Tuesday, 5 October 2021

I, Excretus; Lower Decks S02 E08

I LOVED this one.

Providing a real ensemble performance from both the four main cast members and the senior staff, I, Excretus is one of the finest moments this season has produced to date.

Choosing to head a single storyline really works with the crew of the Cerritos lined up for evaluations at the behest of Shar Yen Yeb who is a Pandronian, the same species as Bem from TAS's episode of the same name. 

The opening skit with the quartet stranded on the satellite sets up the story clearly with the difference in rank and standing highlighted, precisely pinpointing the lower decks expendability in life or death situations.

Allowing Lower Decks to step outside of its own confines, the crew get the chance to step inside personal simulators (mini one-person holodecks) and be assessed. The scores certainly aren't racking up but as the episode progresses we are witness to a succession of famous encounters and moments from the past 55 years. The ensigns y'see re now placed into the positions of the senior officers and vice versa to see how the other half lives and for both it's eye opening.

Rutherford has to perform a life-threatening warp reactor repair (The Wrath of Khan), Tendi
must end a Klingon's life after a crippling injury (TNG's Ethics), Mariner is placed into the Mirror Universe and a Western town while Boimler handles the Borg. In at least three instances (plus the rest of the crew), the results are a disaster but the experience here is phenomenal and steps up the quality of Lower Decks yet another rung.

It's inspired to be able to freely enter all of these classic environments so easily and as part of the plot AND we have a guest voice provided by the Queen herself, Alice Krige. The Borg bits are classic. There's the changing of phaser frequencies (and throwing the weapon when it fails) all backed with the classic orchestral score from The Best of Both Worlds. Amazing.

This episode is again awash with references and while the last couple have been hat-tip light, it's a kick to remind viewers that actually that's one of the key elements that makes Lower Decks work. Yes, some of the situations are ludicrous and the execution of duties by the crew horrendous on virtually every occasion but it's the ability of this show - and the nature of it  - to poke fun at the absurdities of the past five and a half decades that kills it. 

Lower Decks has stomped on the stuffiness and occasional pretentiousness of Star Trek with a firm size 11 this week, even having the "gall" to trek back to the famous Spock death scene from the second movie and fluff the "Steal the ship" piece from The Search for Spock.  Both are executed magnificently and failed perfectly in the most extreme Cerritos way possible - spot on with a script and pacing to match.

Flipping the script, the senior officers realise how poor rations are and also just how much they are kept out of the loop. Initially their time in simpler quarters (a corridor) looks to be a quiet life. That's spat out when they have to stack hexagonal boxes while the rest of the ship deals with Klingons and then the Q - however they aren't involved in any way. Don't worry about it, those crates won't stack themselves.

Bringing the cast all together for one story is another brilliant strike actioned here. There's no inner bickering, no fighting or whining but a crew that is united and working as one for a desired goal. It might not be completely ethical but you can't help but root for the crew to win through in the end.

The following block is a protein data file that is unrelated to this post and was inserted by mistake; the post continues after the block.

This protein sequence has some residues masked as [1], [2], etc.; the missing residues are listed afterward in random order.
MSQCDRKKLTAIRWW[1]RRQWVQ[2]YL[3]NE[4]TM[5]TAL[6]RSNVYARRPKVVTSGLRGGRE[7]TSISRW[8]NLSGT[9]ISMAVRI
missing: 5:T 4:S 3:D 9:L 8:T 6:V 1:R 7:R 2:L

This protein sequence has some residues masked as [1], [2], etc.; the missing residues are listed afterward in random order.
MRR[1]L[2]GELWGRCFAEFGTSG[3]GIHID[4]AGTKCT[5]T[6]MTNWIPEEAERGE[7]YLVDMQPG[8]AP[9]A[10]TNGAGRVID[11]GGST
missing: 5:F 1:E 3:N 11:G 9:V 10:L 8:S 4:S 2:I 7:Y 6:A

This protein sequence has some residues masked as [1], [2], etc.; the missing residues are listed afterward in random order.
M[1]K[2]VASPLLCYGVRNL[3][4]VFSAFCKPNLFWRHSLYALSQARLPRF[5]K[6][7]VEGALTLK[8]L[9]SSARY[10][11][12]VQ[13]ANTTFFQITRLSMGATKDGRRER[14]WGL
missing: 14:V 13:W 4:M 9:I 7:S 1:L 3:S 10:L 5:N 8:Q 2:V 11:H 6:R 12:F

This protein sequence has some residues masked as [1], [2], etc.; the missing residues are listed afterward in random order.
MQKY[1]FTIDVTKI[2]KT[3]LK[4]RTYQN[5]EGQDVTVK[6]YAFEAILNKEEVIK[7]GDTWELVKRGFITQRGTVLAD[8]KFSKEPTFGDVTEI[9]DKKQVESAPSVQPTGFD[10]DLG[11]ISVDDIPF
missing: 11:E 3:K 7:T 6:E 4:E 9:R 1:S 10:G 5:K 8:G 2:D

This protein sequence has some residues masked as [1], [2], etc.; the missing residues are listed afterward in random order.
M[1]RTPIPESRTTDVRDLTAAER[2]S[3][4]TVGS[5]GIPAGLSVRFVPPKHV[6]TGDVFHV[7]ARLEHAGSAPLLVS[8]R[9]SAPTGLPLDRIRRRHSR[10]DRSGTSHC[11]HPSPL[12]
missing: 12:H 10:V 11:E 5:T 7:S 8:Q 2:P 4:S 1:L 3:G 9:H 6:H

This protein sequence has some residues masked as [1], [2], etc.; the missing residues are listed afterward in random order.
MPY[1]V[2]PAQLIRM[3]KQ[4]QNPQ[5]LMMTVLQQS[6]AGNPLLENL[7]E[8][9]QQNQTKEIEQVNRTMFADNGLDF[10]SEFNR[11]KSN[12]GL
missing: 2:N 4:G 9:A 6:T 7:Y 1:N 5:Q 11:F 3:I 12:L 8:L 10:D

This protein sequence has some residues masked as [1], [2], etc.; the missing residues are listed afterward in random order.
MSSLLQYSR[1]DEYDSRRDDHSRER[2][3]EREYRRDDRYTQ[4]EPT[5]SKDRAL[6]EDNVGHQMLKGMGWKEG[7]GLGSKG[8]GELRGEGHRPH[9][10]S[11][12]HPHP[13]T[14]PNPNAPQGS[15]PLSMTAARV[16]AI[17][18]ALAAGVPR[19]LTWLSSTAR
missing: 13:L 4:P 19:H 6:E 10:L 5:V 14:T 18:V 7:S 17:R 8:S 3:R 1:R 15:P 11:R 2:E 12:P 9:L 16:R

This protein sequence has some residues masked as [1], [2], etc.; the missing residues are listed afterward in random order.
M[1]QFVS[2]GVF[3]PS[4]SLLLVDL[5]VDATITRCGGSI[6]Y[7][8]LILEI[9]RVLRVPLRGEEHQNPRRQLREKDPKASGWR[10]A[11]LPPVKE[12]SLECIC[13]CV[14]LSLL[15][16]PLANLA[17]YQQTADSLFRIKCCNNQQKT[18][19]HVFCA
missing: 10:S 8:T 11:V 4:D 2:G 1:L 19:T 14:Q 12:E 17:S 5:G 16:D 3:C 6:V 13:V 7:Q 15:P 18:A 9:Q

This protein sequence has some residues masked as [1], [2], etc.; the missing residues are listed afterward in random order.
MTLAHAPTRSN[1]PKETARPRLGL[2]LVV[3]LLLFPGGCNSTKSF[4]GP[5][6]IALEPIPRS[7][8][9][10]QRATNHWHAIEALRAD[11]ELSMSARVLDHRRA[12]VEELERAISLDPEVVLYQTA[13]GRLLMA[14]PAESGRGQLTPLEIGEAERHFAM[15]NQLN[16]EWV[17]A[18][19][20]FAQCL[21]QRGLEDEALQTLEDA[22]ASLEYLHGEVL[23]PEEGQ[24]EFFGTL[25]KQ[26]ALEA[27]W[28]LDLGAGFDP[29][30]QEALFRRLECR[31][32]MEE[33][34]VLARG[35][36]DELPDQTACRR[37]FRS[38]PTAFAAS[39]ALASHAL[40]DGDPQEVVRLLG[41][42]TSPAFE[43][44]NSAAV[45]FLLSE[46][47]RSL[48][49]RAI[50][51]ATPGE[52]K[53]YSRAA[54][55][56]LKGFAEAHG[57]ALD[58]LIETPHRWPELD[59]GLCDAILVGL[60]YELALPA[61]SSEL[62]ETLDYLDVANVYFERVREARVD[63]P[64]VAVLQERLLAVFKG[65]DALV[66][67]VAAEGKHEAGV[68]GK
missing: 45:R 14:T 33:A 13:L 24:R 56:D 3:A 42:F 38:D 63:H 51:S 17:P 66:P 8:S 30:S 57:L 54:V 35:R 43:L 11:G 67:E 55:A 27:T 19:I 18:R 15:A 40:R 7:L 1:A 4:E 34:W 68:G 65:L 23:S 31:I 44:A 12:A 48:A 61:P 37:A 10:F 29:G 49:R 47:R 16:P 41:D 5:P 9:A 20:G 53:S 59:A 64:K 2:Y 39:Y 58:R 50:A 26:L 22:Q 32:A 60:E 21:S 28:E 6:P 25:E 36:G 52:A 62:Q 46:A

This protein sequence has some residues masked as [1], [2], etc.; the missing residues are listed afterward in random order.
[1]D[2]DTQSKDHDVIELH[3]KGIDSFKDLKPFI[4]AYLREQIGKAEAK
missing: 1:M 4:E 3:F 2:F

However, there is one sequence that may or may not have further consequences off screen. One of Mariner's experiences is The Naked Time in which the crew shed their inhibitions as per the classic (and TNG) episodes. Now, Lower Decks has never been for kids (that's Prodigy) but there are definitely a couple of jokes and at least one visual that may have stepped over the line from funny to possibly offensive. Was I personally that bothered? Not really but I'm sure there will be a line of fandom spouting about it "Not being my Star Trek" which is all well and good - so don't watch it.

The episode itself does play like a Greatest Hits collection and nails every one of them absolutely perfectly. To be fair, even that Naked Time sequence was generally hinted at in the episodes but never seen. Here we've just been a little closer to the "action" so to speak.

With the whole crew working as one there is a much more united goal this week although Boimler takes more than just one for the team to ensure that they don't utterly flunk the tests. While returning the Borg Queen it clearly pastiche's First Contact and just a little of the assimilation probes from The Best of Both Worlds with even a sprinkling of early Borg babies and long johns more likely to be seen in Q Who. Visually you have to say that the recreated sequences are perfect with the fun of a Lower Decks episode and a percentage of comedic "What If...?" added to the mix.

I, Excretus is a benchmark for the show, exposing its brilliance and attention to detail as well as the series' ability to make something new from the established every single week. Mariner has mellowed this season. While still occasionally extreme it's now more Boimler's turn to be stretching the boundaries thanks to his numerous and repeatedly mentioned time on the Titan.

Episode eight is, aside from maybe one graphic moment, a superb story that does everything you'd want from Lower Decks. Absurdity, canon nods and a surprise or two that you won't have seen in the trailers. Overall, the best of the season to date.

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